Coal stoves can be hand fired radiant stoves, simple and cheap. They can also be auto feed, thermostatically controlled units that have the augers, electronics, and all the complexities of a pellet stove. There is every variation between.

    I burn a basic hand fired radiant coal stove. This year, in my area, coal goes for about $300 a ton and has about 25,000,000 btu per ton. In NE Penn I've seen it for $180/ton. I tend the stove twice a day and burn it at about 20,000 btu per hour. The stove I have is rated 38,000 btu per hour but that is too hot for the space I need to heat. 20,000 btu/hr is about 40 to 50 lbs of coal a day.

    Hope this gives you some numbers to compare to burning pellets...

    KaptJaq
  6. jmcp

    jmcp New Member

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    Loc:
    lower bucks
    I see some people burn both pellets and coal which is your preference.
  7. MarkF48

    MarkF48 Burning Hunk

    Joined:
    Nov 14, 2011
    Messages:
    122
    Loc:
    Central MA
    I'm using a coal stove to help out the pellet stove when the temps drop below 20 deg F for several days in a row. It's got a good steady heat that will burn a long time when loaded up. The one I have is basic with a shaker grate and no electricity needed, so if the house loses power I still have a source of heat. The pellet stove is in the living room and coal stove is at the opposite end of the house in the kitchen. Substantially more ash with coal and disposal isn't as environmentally friendly as ash from the pellet stove.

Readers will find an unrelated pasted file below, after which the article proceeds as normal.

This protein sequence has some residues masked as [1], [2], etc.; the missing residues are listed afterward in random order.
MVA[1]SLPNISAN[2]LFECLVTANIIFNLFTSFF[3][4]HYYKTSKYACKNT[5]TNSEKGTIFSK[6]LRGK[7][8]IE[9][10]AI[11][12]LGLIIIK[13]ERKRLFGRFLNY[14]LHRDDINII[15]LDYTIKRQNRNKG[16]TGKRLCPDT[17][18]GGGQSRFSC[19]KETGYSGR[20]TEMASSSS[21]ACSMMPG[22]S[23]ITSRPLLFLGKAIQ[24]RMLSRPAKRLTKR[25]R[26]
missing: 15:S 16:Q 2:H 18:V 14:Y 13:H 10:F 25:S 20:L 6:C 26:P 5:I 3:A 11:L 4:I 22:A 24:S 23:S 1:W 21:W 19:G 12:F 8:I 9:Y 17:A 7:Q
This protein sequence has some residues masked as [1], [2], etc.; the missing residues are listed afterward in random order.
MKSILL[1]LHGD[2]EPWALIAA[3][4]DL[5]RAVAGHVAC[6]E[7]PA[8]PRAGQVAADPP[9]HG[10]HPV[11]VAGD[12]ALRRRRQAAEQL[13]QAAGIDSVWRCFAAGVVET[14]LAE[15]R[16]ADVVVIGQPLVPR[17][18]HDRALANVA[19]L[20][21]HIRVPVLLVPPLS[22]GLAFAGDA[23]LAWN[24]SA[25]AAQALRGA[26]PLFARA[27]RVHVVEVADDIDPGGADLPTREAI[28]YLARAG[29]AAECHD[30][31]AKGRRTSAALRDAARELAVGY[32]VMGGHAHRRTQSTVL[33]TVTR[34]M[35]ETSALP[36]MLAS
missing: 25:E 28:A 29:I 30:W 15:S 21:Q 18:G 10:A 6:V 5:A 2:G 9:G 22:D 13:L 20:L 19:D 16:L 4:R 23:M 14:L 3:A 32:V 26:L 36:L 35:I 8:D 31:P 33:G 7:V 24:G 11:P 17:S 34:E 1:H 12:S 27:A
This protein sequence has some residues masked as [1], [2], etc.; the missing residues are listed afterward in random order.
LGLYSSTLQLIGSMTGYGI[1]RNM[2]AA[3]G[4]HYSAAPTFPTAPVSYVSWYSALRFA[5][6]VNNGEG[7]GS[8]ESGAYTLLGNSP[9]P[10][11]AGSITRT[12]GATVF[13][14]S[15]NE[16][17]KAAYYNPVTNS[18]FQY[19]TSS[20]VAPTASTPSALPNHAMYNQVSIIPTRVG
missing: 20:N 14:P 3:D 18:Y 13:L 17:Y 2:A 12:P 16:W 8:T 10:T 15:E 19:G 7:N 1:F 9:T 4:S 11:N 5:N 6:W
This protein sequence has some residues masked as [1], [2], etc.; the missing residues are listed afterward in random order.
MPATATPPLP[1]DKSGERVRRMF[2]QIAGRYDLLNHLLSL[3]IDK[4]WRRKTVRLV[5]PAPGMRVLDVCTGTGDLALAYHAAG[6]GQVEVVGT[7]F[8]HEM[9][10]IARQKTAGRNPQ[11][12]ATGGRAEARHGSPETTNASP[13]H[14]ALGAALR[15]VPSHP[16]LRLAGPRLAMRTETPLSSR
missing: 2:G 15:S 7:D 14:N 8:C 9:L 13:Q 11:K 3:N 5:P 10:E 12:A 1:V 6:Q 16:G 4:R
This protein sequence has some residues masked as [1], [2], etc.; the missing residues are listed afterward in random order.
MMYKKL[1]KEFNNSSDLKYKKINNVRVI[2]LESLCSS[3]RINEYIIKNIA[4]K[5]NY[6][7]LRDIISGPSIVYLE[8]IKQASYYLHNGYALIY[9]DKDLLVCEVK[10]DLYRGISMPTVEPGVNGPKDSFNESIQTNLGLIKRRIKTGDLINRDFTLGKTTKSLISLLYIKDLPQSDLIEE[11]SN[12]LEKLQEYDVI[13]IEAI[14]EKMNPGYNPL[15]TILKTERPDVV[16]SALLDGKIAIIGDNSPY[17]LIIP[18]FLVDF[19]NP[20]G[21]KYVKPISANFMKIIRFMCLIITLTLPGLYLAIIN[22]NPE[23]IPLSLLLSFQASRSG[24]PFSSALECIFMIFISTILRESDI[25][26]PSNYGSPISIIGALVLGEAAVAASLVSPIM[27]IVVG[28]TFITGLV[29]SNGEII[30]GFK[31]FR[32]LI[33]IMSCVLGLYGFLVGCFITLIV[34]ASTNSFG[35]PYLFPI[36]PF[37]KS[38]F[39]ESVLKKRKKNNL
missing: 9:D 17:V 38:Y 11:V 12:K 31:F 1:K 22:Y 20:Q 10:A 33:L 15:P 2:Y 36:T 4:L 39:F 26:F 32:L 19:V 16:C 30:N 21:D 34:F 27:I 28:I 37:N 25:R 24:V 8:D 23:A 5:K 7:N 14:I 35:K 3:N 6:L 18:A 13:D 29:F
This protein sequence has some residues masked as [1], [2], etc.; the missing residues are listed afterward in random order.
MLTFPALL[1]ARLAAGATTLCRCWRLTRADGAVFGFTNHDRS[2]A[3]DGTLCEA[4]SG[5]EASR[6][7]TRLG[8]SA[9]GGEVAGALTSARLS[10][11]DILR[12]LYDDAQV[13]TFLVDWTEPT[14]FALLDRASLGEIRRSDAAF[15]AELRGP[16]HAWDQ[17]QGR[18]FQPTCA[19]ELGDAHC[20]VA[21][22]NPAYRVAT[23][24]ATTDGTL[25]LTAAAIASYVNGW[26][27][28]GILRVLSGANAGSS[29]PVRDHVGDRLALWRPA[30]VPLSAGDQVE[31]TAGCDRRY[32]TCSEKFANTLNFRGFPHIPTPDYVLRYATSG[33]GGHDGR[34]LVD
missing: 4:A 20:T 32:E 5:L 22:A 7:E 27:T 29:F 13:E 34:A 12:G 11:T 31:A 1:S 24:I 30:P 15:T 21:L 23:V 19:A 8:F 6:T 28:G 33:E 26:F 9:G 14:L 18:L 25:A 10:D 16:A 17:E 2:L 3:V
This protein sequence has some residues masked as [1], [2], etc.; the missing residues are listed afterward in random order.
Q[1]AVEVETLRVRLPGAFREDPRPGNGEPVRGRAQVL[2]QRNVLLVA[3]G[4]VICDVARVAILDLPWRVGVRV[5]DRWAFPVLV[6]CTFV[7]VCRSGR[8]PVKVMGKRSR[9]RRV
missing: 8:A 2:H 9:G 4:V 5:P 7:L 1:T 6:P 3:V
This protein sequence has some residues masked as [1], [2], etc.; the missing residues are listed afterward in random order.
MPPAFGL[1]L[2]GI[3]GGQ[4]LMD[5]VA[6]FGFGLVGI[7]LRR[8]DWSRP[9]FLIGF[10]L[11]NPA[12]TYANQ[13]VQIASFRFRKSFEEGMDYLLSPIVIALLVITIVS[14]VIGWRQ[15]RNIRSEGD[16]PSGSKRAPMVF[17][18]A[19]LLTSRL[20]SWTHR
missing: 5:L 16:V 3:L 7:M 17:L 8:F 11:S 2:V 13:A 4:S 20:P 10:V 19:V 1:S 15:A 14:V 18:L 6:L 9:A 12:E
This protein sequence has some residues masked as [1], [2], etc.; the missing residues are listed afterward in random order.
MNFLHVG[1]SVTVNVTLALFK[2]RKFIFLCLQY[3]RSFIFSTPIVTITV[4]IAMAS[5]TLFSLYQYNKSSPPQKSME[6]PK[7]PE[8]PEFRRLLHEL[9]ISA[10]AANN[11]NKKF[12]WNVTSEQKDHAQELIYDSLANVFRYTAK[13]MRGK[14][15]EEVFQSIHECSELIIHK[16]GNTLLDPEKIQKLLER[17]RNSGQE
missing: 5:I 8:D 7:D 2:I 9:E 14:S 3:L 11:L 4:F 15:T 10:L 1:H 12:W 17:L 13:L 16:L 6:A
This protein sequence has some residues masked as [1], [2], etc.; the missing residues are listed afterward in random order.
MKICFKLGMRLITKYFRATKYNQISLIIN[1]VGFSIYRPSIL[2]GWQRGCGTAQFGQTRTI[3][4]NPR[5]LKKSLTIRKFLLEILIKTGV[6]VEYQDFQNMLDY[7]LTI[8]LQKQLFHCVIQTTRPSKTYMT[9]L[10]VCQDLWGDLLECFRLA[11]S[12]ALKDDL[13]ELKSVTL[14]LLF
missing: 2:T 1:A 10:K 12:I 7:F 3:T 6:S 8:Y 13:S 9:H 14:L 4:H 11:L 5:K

I think I paid about $300/ton in October plus a deliver charge. With the warm weather we've had I haven't used much.
  8. gfreek

    gfreek Minister of Fire

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    Nov 5, 2010
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    643
    Loc:
    Beautiful Attica/Varysburg,New York
    Burned coal for years in a Harman Mark I, hand fed with blower. Excellent heat, more btu's, much more ash than pellets, harder to start, but once you get the idea its easy, manual shaker grate shake twice a day, clean chimney less often, fire stays for long time. I kinda miss the radiant heat, but it was time to move on. This area its approx 325/ton. Pellets 200 to 250/ton